Paroxysmal ventricular tachycardia

Paroxysmal ventricular tachycardia

Ventricular paroxysmal tachycardia (VPT) – sudden onset and sudden cessation of tachycardia attacks caused by pathological foci of automatism in the ventricular myocardium. Heart rate —> 100 per minute. The localization of the arrhythmogenic zone is determined according to the rules for the topical diagnosis of ventricular extrasystoles (see Ventricular extrasystole). The predominant gender is male (69%). Etiology

    • Acquired VT
    • ischemic heart disease
    • THEM
    • Postinfarction cardiosclerosis
    • Aneurysm of the left ventricle
    • Alcoholic cardiomyopathy
    • Myocarditis
    • Heart defects
    • Cardiomyopathy
    • Poisoning with cardiac glycosides
    • hypokalemia
    • Hypercalcemia
    • The presence of a catheter in the cavity of the ventricles
    • Stress
    • Congenital VT
    • Heart defects
    • Mitral valve prolapse
    • Arrhythmogenic ventricular dysplasia
    • Syndrome of premature excitation of the ventricles
    • Long QT syndrome (Romano-Ward syndrome)
    • In 2% of cases, VT is observed in people who do not have visible organic changes in the myocardium (idiopathic VT or primary electrical heart disease).

Pathogenesis. Sources of gastrointestinal tract: Purkinje fibers, AUC bundle pedicles, ventricular contractile myocardium. The electrophysiological mechanisms of ZHPT are similar to those of ventricular extrasystoles – early post-depolarization and trigger activity, the phenomenon of re-entry (see Ventricular extrasystole).

Clinical picture

    • Caused by low cardiac output (pale skin, low blood pressure)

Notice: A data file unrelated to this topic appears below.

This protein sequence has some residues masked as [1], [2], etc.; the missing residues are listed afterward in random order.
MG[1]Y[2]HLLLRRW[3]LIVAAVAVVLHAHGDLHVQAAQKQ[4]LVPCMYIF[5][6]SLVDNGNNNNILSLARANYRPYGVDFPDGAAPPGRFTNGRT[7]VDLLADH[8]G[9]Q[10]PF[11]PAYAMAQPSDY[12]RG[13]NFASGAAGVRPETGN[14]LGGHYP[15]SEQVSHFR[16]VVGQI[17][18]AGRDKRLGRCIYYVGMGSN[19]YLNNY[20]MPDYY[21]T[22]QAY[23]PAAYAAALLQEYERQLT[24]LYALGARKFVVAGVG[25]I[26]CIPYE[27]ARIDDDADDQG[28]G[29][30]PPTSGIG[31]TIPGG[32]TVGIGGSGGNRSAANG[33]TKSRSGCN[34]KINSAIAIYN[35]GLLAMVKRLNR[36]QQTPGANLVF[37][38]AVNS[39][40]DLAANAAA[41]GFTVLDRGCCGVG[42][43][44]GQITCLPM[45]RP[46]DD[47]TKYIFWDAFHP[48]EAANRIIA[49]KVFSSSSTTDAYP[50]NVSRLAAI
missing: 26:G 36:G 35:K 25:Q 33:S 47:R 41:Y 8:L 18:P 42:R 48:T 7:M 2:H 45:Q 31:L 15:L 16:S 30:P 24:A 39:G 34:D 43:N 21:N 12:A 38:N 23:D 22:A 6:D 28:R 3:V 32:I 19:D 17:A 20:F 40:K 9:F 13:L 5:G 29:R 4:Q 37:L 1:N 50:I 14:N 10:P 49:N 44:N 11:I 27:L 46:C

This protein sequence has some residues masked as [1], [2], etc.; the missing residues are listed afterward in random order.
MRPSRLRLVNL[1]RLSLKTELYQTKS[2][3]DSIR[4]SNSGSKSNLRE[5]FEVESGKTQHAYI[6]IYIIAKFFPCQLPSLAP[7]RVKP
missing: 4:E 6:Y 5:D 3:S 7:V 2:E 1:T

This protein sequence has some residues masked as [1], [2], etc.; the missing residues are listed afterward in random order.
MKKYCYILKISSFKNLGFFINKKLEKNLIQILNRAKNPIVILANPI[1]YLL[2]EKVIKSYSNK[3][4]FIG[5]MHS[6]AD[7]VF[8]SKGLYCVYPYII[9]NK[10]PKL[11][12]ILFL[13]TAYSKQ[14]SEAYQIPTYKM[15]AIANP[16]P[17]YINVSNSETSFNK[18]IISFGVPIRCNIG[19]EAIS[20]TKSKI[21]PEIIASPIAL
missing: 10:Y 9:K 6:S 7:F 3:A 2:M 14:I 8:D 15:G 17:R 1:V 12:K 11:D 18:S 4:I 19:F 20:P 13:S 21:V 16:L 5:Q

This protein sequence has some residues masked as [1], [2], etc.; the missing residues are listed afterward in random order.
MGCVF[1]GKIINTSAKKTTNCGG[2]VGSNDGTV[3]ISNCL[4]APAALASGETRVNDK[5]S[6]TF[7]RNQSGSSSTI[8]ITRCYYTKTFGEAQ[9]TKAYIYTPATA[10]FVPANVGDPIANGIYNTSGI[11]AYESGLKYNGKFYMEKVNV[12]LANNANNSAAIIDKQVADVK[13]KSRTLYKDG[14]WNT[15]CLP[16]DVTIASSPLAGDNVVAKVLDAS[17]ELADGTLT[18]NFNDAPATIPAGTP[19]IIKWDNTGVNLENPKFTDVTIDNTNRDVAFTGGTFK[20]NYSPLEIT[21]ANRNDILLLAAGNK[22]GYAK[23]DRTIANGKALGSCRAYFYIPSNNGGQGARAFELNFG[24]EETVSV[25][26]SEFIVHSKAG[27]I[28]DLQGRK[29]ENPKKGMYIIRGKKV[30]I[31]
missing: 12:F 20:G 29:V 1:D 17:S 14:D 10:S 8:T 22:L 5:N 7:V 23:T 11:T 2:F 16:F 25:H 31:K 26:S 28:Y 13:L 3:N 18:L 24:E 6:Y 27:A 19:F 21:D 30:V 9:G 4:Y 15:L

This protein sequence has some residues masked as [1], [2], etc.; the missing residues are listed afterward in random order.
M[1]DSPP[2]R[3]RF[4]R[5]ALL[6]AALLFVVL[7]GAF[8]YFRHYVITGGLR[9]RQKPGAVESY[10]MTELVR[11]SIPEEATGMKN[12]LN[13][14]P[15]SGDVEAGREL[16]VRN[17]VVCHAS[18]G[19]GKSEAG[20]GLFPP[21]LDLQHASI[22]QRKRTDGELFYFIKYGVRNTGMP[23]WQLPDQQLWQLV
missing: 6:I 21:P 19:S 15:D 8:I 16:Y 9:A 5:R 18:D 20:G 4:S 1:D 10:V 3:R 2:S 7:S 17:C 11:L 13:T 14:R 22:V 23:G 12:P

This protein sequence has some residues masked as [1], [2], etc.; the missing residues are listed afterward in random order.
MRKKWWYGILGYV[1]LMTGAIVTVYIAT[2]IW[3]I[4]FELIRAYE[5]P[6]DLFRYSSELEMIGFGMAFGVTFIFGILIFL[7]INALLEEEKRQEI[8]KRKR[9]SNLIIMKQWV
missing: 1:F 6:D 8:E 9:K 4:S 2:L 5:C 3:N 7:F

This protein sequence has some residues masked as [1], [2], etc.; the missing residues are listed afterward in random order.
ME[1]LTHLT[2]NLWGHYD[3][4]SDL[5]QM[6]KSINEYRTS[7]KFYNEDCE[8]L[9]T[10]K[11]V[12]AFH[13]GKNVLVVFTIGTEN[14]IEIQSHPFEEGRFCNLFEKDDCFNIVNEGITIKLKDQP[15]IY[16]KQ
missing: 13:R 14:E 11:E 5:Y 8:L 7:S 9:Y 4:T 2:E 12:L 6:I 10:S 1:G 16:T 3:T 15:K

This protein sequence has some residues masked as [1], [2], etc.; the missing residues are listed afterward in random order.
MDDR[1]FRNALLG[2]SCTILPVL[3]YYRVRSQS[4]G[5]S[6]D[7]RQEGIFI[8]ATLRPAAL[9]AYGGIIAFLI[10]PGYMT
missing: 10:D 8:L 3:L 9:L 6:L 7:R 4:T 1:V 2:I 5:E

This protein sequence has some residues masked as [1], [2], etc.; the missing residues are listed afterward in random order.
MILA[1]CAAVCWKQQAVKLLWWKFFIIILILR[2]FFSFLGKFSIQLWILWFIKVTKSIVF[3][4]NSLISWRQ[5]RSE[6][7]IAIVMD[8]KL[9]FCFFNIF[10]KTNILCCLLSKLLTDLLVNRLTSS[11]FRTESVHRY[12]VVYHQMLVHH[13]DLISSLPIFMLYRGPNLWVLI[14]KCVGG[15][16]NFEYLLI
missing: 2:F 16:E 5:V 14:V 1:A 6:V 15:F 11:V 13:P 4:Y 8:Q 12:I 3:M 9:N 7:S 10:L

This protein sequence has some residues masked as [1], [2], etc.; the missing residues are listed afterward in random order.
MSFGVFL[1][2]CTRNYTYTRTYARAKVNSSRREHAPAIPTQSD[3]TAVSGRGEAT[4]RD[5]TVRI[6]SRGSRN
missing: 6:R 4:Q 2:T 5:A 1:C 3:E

• The heart rate, traditionally regular, is 100-200 per minute. Most often – 150-180 per minute.

ECG identification

    • Heart rate – 100-200 per minute.
    • Deformation and widening of the QRS complex more than 0.14 s in 75% of cases, from 0.12 to 0.14 s in 25% of cases of VT.
    • R wave missing.
    • Signs that allow you to reliably diagnose VT
    • The appearance of normal-width QRS complexes among deformed ventricular complexes (complete ventricular captures) and / or confluent complexes (partial or combined ventricular captures), indicating the passage of a sinus impulse to the ventricles during the extra-refractory period. Difficulties in identifying: in the majority of cases, it can be registered only with long-term, multi-minute registration of chest leads V,, V2, V3
    • Identification of an independent (slower) atrial rhythm – atrioventricular dissociation (P waves do not have a fixed connection with ventricular complexes). Difficulties in identifying: in the bulk

cases, the P waves are completely hidden in the altered ventricular complexes.

    • According to the results of the ECG, several types of GI are distinguished.
    • Sustained VT with a frequency of 140-250 per minute and the same type of ventricular complexes
    • Repeated episodes of VT in the form of groups of 3-5-10 QRS complexes, having the form of ventricular extrasystoles, interspersed with periods of sinus rhythm